NABU calls the move politically motivated and in contravention of the commitments which Ukraine gave in ratifying the UN Convention against Corruption, as well as in breach of its agreements with the International Monetary Fund and EU.

NABU notes that Lithuania went through the same process of considering whether their law on illicit enrichment was constitutional.  The Lithuanian Constitutional Court found that it was, although the norm in that country was much more stringent than that in Ukraine.

NABU also suggests that the move has been influenced by fear of liability as the newly-created Anti-Corruption Court is about to begin adjudicating on cases brought by NABU and the Specialized Anti-Corruption Prosecutor, including those specifically related to illicit enrichment.   NABU itself is investigating 65 such cases, with these involving judges; prosecutors; MPs, former and current heads of state bodies.  All such elements of prosecution pertaining to illicit enrichment must now be terminated, as well as those already in court.  NABU mentions the trials of the prosecution of the head of the State Auditing Service who is accused of illegally enriching himself to the tune of almost 10 million UAH.  There are also prosecutions of a military prosecutor of the forces involved in the military conflict who is accused of almost 3 million UAH; of a judge from the Luhansk oblast, where the amount is over 13 million UAH, and the Infrastructure Minister (over 4 million UAH).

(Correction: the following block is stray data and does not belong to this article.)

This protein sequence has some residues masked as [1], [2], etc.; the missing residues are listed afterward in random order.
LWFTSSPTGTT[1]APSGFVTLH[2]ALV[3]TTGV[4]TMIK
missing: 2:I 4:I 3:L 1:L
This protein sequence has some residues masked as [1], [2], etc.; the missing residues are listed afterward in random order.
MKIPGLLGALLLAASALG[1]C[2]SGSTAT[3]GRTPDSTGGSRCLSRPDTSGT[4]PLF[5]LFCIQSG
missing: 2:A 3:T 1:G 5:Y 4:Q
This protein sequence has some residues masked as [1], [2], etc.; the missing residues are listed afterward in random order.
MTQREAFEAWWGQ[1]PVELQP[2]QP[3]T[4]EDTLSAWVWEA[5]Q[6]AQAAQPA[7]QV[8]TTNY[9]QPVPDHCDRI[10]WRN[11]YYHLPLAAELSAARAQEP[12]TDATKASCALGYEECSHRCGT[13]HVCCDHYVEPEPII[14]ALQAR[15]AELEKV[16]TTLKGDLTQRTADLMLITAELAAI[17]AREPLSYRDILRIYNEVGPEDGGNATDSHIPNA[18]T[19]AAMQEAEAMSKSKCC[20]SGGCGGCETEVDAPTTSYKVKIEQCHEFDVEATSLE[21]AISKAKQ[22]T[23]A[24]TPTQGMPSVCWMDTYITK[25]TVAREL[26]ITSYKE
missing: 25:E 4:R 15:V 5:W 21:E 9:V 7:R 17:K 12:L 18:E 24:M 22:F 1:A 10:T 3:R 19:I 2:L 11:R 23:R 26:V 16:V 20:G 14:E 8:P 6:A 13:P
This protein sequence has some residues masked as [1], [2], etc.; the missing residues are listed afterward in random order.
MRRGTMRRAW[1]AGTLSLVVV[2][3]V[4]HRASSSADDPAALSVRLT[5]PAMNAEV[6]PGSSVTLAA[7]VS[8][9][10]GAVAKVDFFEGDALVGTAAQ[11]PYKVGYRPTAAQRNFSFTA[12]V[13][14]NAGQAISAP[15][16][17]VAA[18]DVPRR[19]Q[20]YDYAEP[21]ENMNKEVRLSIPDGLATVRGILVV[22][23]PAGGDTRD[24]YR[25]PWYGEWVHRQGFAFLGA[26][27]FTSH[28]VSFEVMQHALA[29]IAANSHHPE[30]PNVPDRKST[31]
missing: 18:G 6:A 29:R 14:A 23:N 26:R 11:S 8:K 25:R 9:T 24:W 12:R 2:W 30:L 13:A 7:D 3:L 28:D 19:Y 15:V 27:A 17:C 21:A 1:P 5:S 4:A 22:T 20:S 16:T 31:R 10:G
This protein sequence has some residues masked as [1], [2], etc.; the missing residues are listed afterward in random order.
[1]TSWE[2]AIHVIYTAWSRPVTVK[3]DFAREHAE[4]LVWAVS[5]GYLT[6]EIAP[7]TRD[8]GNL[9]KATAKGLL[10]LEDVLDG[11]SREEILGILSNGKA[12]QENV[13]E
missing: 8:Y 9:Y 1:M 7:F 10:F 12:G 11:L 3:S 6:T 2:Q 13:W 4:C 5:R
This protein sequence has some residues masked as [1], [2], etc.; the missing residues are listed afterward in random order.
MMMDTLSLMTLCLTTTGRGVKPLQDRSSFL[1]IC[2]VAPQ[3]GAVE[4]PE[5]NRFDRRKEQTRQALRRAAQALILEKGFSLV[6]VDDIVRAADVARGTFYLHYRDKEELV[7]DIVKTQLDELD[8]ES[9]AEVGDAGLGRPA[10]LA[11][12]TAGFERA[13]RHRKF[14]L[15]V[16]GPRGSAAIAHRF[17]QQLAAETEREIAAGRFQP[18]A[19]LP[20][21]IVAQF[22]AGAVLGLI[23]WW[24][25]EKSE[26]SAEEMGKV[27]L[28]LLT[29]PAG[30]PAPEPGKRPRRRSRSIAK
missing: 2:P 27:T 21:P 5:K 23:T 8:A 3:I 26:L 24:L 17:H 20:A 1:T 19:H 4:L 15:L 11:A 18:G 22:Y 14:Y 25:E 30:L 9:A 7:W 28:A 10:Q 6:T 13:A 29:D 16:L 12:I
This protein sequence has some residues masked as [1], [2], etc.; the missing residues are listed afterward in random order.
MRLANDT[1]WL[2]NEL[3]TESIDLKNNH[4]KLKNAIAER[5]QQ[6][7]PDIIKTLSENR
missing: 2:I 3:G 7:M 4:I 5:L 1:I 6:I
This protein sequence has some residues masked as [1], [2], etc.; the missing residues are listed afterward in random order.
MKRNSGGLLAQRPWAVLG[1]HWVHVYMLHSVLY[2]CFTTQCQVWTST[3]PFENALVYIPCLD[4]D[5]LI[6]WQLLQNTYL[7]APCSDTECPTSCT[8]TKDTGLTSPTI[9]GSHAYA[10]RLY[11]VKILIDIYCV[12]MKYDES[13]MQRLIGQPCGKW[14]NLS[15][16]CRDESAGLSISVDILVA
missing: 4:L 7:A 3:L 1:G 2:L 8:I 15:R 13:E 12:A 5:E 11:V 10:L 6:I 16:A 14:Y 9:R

These are all amounts that are vastly in excess of the officials’ earnings, yet the CCU judgement has invoked the presumption of innocence.  None of the cases can be reinstated, NABU says, since the law is not retroactive.